C39CN - Past Exam Papers.doc

It was driven by the need to consolidate highly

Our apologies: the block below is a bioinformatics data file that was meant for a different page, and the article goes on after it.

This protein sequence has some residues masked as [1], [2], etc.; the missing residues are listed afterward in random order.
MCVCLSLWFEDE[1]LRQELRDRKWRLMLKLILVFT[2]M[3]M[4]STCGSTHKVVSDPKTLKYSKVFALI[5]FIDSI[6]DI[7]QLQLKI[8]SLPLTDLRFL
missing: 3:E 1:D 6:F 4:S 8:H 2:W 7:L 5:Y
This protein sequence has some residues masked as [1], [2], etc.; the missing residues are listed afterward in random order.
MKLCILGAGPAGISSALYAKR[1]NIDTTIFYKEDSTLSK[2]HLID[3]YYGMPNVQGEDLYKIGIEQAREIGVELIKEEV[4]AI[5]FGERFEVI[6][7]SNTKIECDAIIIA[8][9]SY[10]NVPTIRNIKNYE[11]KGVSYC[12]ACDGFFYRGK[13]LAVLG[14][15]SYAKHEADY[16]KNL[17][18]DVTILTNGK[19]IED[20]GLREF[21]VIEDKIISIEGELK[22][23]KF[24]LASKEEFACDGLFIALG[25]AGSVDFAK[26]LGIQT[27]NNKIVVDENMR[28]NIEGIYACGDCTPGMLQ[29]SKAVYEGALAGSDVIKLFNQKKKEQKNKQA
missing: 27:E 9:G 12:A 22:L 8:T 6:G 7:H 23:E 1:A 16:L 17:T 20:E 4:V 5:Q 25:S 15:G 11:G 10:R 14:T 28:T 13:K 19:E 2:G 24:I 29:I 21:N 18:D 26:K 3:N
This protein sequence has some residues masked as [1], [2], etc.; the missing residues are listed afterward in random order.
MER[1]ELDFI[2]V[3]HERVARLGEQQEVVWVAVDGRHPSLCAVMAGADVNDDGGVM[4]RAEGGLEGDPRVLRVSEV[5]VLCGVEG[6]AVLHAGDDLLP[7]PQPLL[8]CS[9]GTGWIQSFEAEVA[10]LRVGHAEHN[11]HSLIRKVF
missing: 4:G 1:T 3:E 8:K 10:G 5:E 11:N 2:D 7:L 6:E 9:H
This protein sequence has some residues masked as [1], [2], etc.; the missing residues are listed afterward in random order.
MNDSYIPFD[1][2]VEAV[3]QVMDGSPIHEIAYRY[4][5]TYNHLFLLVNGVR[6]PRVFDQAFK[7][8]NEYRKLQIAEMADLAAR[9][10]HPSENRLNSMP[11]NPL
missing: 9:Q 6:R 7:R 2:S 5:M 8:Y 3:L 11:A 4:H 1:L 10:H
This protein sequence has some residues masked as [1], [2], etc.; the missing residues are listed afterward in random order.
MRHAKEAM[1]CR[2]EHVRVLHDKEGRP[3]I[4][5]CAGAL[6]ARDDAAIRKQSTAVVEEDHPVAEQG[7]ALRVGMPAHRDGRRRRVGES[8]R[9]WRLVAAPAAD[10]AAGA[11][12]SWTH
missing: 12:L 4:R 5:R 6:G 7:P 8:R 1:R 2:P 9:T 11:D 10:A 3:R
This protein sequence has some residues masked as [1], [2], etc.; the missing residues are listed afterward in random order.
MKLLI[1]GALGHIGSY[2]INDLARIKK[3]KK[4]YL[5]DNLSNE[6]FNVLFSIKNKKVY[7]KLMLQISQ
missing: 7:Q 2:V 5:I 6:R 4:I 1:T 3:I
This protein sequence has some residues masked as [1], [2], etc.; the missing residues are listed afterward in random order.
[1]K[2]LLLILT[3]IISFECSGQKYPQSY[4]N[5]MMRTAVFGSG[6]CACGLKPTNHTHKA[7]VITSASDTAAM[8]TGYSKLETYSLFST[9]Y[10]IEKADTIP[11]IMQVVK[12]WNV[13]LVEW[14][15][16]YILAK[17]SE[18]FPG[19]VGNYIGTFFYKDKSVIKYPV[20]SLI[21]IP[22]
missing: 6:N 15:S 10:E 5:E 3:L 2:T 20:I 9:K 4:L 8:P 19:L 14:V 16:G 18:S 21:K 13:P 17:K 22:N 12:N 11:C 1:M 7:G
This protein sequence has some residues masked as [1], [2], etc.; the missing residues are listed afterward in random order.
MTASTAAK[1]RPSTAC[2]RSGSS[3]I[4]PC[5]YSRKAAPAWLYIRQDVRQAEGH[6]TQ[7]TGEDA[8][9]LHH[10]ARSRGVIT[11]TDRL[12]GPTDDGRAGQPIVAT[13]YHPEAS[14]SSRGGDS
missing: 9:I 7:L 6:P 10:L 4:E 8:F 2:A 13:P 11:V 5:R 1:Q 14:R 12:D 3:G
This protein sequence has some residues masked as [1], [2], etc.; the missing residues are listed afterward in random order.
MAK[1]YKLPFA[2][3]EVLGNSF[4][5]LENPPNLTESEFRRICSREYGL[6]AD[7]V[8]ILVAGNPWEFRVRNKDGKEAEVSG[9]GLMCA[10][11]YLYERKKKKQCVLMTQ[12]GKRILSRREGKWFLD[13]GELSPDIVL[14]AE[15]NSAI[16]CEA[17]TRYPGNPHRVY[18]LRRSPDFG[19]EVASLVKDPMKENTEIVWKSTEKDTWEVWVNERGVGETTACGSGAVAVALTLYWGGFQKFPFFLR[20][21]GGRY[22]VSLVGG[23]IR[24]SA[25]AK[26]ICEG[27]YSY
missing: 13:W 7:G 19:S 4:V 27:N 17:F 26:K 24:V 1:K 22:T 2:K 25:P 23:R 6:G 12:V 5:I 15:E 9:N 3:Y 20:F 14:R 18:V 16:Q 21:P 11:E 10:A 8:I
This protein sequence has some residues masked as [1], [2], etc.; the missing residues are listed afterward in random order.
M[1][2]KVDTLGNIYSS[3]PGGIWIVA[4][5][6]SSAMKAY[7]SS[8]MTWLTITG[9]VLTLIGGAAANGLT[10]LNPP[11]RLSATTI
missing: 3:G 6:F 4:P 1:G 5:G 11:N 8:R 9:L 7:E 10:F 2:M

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It was driven by the need to consolidate highly fragmented industries which were very weak financial performers. Trusts were formed by for example JP Morgan which held shares in these companies. These trusts then ‘persuaded’ the companies to merge and refinance. It was characterised by mainly horizontal mergers. Many small firms selling in to increasingly large markets. The idea was to create large companies capable of necessary scale relative to national market size, and to exert market power. E.g. International Harverster Investment banks and holding company trusts played a major role It came to an end with the first anti-trust legislation and economic downturn The second wave was merging for oligopoly Anti-trust laws meant that direct merging for monopoly was difficult. However firms encouraged to cooperate, and many merged to achieve scale advantages, stopping just short of monopoly. Again, investment bankers were prime movers There was a need to achieve economies of scale in production It ended with the stock market crash of 1929 The third wave was the conglomerate era of the sixties It was driven by high investor confidence, reflected in high p-e ratios The belief that management was a generic skill that could be applied to any business The belief that by holding diverse portfolio of assets, conglomerate less risky The p-e game Rapid trade and economic growth The fourth wave was the 'Gordon Gekko' era of the eighties. There were; Many Hostile Mergers Size of Targets Larger Industry Trends – more mergers within certain industries Example: Oil and Natural Gas Deregulation – Banking Example: Airlines Role of the Raider – Aggressive pursuit of underperforming companies’ for bust-up or radical restructuring Emergence of Anti-Takeover strategies. A particular innovation at this time was Junk Bonds Bonds had previously only been issued at investment grade. They only acquired junk status if they performed badly. Milken’s high return junk bonds were issued at junk grade to help finance hostile leveraged buyouts It came to an end with the first gulf war The fifth wave took place from the mid-nineties to 2000 It was characterised by Emergence of private equity and the arrival of modern investment banking on the mainland of Europe. Emergence of leveraged finance” (which carries a similar risk to junk bonds, but involves loans that are not publicly traded). Also wide use of stock for stock transactions Much more activity happening outside US Merger waves in the European Union (EU) particularly the UK It came to an end with the dot-com crash DECEMBER 20
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